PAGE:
I trust my intuition so much, even to the littlest thing like going to a book store and feeling that a certain book is ‘calling’ me. No matter how random and unfamiliar I am with the topic, I tend to just go with it and give it a chance.
This one, turns out to be one of the best books I’ve ever read. The balance of sweet happy tone of a victory to the tragic side of disaster in neurological cases and treatments is what makes it beautiful in a very humane way. The balance of hope and despair. And the life and death.
Never I empathized so much to other profession like what I feel during my experience reading the story of Henry marsh. His thoughts, his emotions, his decisions while trying to ‘fix’ the brain, the one particular part of the body that gives you consciousness, language, logic, and basically, what makes you, you. From arrogance to humbleness. From sadness to forgiveness.
And from the little gesture I learned from his habit to personally wash and blow-dry the hair of his female patients after the operation, I can see what kind of person he is. I tend to distrust doctors for their detachment with patients. I know I still do. But I hope more doctors are wise enough like Mr. Marsh.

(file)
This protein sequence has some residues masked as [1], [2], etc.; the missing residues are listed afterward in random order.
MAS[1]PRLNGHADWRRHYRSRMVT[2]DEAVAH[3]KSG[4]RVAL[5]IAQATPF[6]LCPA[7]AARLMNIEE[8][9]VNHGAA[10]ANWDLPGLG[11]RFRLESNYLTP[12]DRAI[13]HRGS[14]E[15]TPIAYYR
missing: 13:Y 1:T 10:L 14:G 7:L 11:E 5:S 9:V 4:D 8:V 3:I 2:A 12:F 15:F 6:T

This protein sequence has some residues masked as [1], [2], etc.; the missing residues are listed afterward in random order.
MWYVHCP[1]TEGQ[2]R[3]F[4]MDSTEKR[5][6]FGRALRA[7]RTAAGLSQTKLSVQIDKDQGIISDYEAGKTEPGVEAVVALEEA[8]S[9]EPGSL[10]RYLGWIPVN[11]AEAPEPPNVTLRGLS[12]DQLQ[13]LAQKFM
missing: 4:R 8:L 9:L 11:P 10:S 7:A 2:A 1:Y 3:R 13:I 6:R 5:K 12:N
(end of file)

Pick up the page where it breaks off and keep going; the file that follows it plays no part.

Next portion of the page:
The best part of reading a book is the feeling to be understood. It’s like a rendezvous with a like-minded stranger.
And quoting Henry Marsh, this is the exact reason why I got fascinated by our brain.
As a practical brain surgeon I have always found the philosophy of the so-called ‘Mind-Brain Problem’ confusing and ultimately a waste of time. It has never seemed a problem to me, only a source of awe, amazement and profound surprise that my consciousness, my very sense of self which feels as free as air, which was trying to read the book but instead was watching the clouds through the high windows, the self which is now writing these words, is in fact the electrochemical chatter of one hundred billion nerve cells.
What’s your favorite travel-themed book?
For me, The Lord of the Rings series is always a classic. And not to mention I grew up with Enid Blyton books, with all those adventures and mysteries, influenced me so much since I was a kid.
But for more recent publication, I love The 100-Year-Old Man Who Climbed Out the Window and Disappeared. God, I laughed so hard throughout the book. It was so random. So unexpected. So hilarious. And heartwarming at the same time.
What I learned from that book:
1. You never too old to start your adventure.
2. Let randomness led your way, and embrace the surprises along the way.
3. The sign of good adventure is the one you share with your friends. No matter how silly it is. Even if suddenly there’s an elephant showed up in the scenario.
4. Those friends you just met, can be your friends for the rest of your life.
5. Live, and love will find you.
6. And it’s easy to overlook our role in this life. You know what, you matter. We matter. All of us matter. One action, could affect the world. And the history. So remember, we are powerful. Do good. Be good. Always.
Awesome isn’t it?